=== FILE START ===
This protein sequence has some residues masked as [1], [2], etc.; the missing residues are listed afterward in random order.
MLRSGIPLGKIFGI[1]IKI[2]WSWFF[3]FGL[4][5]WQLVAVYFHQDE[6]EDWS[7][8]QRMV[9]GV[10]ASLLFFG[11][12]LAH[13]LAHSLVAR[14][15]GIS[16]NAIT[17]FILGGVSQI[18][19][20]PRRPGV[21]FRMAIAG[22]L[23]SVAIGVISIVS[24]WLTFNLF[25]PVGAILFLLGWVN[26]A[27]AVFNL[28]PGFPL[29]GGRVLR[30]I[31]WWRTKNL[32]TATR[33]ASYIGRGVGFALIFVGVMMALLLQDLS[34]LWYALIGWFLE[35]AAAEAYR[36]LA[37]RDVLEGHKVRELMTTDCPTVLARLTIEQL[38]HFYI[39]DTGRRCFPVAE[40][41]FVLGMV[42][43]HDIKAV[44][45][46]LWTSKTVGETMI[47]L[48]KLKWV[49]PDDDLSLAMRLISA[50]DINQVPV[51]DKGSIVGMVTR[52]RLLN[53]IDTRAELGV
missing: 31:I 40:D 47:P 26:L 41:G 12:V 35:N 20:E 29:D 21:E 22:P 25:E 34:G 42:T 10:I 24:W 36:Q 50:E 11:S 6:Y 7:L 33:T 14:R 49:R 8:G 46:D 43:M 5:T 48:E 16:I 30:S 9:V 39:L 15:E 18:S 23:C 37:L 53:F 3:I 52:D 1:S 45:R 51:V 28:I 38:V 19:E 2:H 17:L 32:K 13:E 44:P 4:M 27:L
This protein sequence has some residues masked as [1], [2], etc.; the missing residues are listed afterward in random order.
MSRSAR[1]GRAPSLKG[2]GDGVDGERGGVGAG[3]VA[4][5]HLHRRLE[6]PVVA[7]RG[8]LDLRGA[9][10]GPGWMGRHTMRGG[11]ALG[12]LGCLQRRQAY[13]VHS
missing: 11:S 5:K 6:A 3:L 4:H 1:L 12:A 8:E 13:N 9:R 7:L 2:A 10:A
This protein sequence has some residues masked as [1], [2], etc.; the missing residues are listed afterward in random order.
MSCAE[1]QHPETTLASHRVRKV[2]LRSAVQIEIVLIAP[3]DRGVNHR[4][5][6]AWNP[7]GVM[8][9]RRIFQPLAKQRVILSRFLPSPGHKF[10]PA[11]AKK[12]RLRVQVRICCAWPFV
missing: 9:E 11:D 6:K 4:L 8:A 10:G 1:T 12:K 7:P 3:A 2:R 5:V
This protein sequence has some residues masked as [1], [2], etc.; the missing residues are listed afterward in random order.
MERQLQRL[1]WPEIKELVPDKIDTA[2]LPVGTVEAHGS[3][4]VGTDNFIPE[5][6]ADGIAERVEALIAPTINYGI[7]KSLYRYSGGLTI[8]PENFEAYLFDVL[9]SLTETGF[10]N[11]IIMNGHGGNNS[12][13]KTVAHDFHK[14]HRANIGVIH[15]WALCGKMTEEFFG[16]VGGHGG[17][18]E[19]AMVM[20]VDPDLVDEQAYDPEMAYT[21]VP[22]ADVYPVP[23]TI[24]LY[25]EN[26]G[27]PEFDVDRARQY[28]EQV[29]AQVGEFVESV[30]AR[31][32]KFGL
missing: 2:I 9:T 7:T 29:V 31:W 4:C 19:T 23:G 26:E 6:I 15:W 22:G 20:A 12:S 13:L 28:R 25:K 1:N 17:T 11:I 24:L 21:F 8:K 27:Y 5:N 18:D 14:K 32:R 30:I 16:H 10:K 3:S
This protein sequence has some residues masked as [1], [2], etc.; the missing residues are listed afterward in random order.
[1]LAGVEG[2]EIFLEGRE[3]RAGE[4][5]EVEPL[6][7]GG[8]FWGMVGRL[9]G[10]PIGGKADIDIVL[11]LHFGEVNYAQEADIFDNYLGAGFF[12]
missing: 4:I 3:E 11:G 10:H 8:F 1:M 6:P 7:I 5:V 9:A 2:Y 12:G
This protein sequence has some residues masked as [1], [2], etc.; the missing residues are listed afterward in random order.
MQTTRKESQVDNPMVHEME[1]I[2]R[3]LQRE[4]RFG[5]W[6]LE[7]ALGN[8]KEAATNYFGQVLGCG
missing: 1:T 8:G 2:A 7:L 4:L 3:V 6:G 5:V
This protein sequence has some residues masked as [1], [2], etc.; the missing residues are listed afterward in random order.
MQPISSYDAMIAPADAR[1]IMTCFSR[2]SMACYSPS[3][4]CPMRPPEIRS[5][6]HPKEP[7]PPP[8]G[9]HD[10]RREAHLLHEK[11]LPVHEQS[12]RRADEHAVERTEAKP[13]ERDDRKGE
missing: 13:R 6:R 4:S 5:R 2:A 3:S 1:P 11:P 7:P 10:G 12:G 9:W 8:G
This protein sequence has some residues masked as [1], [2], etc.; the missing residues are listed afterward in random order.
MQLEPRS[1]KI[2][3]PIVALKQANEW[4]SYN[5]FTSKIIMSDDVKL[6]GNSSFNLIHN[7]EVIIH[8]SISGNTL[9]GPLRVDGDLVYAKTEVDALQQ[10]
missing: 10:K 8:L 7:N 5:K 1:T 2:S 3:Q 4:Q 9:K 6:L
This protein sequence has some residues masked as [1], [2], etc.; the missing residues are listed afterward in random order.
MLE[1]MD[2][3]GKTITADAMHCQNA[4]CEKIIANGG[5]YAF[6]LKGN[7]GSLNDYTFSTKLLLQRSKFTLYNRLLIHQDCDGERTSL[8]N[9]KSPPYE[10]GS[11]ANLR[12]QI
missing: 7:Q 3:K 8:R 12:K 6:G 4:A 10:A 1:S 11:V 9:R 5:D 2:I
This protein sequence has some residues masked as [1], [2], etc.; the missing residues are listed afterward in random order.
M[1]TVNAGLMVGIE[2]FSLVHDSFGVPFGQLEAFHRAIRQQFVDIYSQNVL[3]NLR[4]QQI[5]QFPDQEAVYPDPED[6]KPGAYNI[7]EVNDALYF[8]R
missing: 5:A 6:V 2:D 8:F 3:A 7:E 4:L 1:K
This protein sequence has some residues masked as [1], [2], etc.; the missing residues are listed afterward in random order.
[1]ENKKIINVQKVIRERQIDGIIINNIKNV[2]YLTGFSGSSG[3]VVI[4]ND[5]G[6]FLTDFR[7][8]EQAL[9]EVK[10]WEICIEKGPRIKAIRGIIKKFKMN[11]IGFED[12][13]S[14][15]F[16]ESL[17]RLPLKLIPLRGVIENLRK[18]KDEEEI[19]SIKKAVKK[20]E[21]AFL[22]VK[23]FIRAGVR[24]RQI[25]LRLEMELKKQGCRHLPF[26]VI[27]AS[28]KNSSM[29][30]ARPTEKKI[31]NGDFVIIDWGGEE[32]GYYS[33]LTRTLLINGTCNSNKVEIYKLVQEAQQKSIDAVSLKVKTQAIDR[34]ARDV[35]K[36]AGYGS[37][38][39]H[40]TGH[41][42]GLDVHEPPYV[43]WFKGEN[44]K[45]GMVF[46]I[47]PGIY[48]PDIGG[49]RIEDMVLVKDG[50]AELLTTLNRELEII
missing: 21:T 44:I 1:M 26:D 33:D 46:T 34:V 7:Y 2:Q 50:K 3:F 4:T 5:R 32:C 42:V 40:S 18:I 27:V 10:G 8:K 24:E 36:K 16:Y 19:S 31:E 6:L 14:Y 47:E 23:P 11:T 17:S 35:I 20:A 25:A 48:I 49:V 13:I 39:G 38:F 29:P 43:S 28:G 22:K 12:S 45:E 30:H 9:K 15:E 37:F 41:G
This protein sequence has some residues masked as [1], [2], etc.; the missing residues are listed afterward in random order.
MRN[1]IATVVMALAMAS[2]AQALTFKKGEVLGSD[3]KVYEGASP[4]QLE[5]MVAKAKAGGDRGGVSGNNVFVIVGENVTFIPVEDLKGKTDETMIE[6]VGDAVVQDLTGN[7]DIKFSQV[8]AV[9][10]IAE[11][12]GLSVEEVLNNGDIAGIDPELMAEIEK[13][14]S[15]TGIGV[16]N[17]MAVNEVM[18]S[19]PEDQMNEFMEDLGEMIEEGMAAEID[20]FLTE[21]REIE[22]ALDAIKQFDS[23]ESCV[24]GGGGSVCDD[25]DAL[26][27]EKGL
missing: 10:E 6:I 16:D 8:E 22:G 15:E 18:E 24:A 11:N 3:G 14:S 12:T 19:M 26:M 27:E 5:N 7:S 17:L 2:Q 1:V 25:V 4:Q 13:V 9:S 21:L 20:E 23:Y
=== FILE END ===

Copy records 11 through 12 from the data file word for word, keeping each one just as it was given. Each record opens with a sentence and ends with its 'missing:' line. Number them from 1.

This protein sequence has some residues masked as [1], [2], etc.; the missing residues are listed afterward in random order.
[1]ENKKIINVQKVIRERQIDGIIINNIKNV[2]YLTGFSGSSG[3]VVI[4]ND[5]G[6]FLTDFR[7][8]EQAL[9]EVK[10]WEICIEKGPRIKAIRGIIKKFKMN[11]IGFED[12][13]S[14][15]F[16]ESL[17]RLPLKLIPLRGVIENLRK[18]KDEEEI[19]SIKKAVKK[20]E[21]AFL[22]VK[23]FIRAGVR[24]RQI[25]LRLEMELKKQGCRHLPF[26]VI[27]AS[28]KNSSM[29][30]ARPTEKKI[31]NGDFVIIDWGGEE[32]GYYS[33]LTRTLLINGTCNSNKVEIYKLVQEAQQKSIDAVSLKVKTQAIDR[34]ARDV[35]K[36]AGYGS[37][38][39]H[40]TGH[41][42]GLDVHEPPYV[43]WFKGEN[44]K[45]GMVF[46]I[47]PGIY[48]PDIGG[49]RIEDMVLVKDG[50]AELLTTLNRELEII
missing: 21:T 44:I 1:M 26:D 33:D 46:T 34:V 7:Y 2:Q 50:K 3:F 4:T 5:R 32:C 42:V 40:S 18:I 27:V 10:G 8:K 24:E 36:K 16:Y 19:S 31:E 6:L 14:Y 47:E 23:P 11:T 17:S 35:I 20:A 25:A 48:I 49:V 13:I 39:G 38:F 29:P 43:S 28:G 22:K 12:S 45:E 30:H 9:K 15:E 37:F 41:G
This protein sequence has some residues masked as [1], [2], etc.; the missing residues are listed afterward in random order.
MRN[1]IATVVMALAMAS[2]AQALTFKKGEVLGSD[3]KVYEGASP[4]QLE[5]MVAKAKAGGDRGGVSGNNVFVIVGENVTFIPVEDLKGKTDETMIE[6]VGDAVVQDLTGN[7]DIKFSQV[8]AV[9][10]IAE[11][12]GLSVEEVLNNGDIAGIDPELMAEIEK[13][14]S[15]TGIGV[16]N[17]MAVNEVM[18]S[19]PEDQMNEFMEDLGEMIEEGMAAEID[20]FLTE[21]REIE[22]ALDAIKQFDS[23]ESCV[24]GGGGSVCDD[25]DAL[26][27]EKGL
missing: 10:E 6:I 16:D 8:E 22:G 15:E 18:E 24:A 11:N 3:G 14:S 12:T 19:M 26:M 27:E 5:N 7:S 17:L 2:Q 1:V 25:V 4:Q 13:V 9:S 21:L 20:E 23:Y